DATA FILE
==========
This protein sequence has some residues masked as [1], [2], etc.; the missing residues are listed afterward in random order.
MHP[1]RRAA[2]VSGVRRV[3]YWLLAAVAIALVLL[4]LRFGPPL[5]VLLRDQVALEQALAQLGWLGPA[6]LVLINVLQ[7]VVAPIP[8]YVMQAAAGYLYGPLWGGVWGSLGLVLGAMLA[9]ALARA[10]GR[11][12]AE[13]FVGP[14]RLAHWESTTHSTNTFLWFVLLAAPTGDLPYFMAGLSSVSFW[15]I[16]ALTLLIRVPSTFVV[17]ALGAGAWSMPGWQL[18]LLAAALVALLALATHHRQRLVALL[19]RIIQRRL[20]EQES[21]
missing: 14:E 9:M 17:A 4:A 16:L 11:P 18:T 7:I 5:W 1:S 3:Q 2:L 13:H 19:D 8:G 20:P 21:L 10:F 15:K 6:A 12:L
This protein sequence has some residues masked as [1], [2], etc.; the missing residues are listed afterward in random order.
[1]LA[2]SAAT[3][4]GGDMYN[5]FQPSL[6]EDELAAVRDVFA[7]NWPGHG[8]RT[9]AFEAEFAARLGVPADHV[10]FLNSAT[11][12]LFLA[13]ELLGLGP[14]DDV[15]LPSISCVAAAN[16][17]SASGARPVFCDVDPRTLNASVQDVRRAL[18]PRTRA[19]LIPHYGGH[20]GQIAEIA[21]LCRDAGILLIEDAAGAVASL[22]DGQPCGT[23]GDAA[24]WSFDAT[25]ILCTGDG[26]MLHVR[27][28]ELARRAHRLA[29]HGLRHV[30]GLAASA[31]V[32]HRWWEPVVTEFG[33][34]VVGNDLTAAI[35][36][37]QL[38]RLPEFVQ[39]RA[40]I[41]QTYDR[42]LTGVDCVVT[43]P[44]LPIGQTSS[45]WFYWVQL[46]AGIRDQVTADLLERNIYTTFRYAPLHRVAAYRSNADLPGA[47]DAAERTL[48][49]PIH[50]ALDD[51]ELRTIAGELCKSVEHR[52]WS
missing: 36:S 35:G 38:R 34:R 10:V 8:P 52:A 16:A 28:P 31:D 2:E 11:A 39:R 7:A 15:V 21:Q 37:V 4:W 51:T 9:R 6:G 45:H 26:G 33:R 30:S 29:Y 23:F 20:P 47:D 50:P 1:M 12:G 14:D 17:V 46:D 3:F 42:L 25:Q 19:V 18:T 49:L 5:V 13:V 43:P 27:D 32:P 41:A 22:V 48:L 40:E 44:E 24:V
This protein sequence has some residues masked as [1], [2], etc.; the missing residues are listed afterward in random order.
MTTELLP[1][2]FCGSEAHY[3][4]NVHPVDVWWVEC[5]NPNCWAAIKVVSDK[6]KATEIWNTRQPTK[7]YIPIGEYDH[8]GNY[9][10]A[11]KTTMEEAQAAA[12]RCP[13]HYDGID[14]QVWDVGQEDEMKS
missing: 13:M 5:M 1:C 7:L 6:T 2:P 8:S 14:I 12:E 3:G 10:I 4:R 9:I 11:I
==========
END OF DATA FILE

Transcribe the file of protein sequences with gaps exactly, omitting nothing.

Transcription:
This protein sequence has some residues masked as [1], [2], etc.; the missing residues are listed afterward in random order.
MHP[1]RRAA[2]VSGVRRV[3]YWLLAAVAIALVLL[4]LRFGPPL[5]VLLRDQVALEQALAQLGWLGPA[6]LVLINVLQ[7]VVAPIP[8]YVMQAAAGYLYGPLWGGVWGSLGLVLGAMLA[9]ALARA[10]GR[11][12]AE[13]FVGP[14]RLAHWESTTHSTNTFLWFVLLAAPTGDLPYFMAGLSSVSFW[15]I[16]ALTLLIRVPSTFVV[17]ALGAGAWSMPGWQL[18]LLAAALVALLALATHHRQRLVALL[19]RIIQRRL[20]EQES[21]
missing: 14:E 9:M 17:A 4:A 16:L 11:P 18:T 7:I 5:W 1:S 3:Q 2:L 13:H 19:D 8:G 20:P 21:L 10:F 15:K 6:A 12:L
This protein sequence has some residues masked as [1], [2], etc.; the missing residues are listed afterward in random order.
[1]LA[2]SAAT[3][4]GGDMYN[5]FQPSL[6]EDELAAVRDVFA[7]NWPGHG[8]RT[9]AFEAEFAARLGVPADHV[10]FLNSAT[11][12]LFLA[13]ELLGLGP[14]DDV[15]LPSISCVAAAN[16][17]SASGARPVFCDVDPRTLNASVQDVRRAL[18]PRTRA[19]LIPHYGGH[20]GQIAEIA[21]LCRDAGILLIEDAAGAVASL[22]DGQPCGT[23]GDAA[24]WSFDAT[25]ILCTGDG[26]MLHVR[27][28]ELARRAHRLA[29]HGLRHV[30]GLAASA[31]V[32]HRWWEPVVTEFG[33][34]VVGNDLTAAI[35][36][37]QL[38]RLPEFVQ[39]RA[40]I[41]QTYDR[42]LTGVDCVVT[43]P[44]LPIGQTSS[45]WFYWVQL[46]AGIRDQVTADLLERNIYTTFRYAPLHRVAAYRSNADLPGA[47]DAAERTL[48][49]PIH[50]ALDD[51]ELRTIAGELCKSVEHR[52]WS
missing: 36:S 35:G 38:R 34:R 10:V 8:P 52:A 16:A 28:P 31:D 2:E 11:A 39:R 7:A 15:V 21:Q 37:V 4:W 51:T 9:R 6:G 45:H 26:G 33:R 30:S 29:Y 23:F 20:P 47:D 50:P 1:M 12:G 14:D 17:V 46:D 3:F 42:L 25:Q 19:V 18:T 49:L 5:V 13:V 43:P 27:D 32:P 41:A 22:V 48:L 40:E 44:E 24:V
This protein sequence has some residues masked as [1], [2], etc.; the missing residues are listed afterward in random order.
MTTELLP[1][2]FCGSEAHY[3][4]NVHPVDVWWVEC[5]NPNCWAAIKVVSDK[6]KATEIWNTRQPTK[7]YIPIGEYDH[8]GNY[9][10]A[11]KTTMEEAQAAA[12]RCP[13]HYDGID[14]QVWDVGQEDEMKS
missing: 13:M 5:M 1:C 7:L 6:T 2:P 8:S 14:I 12:E 3:G 10:I 4:R 9:I 11:I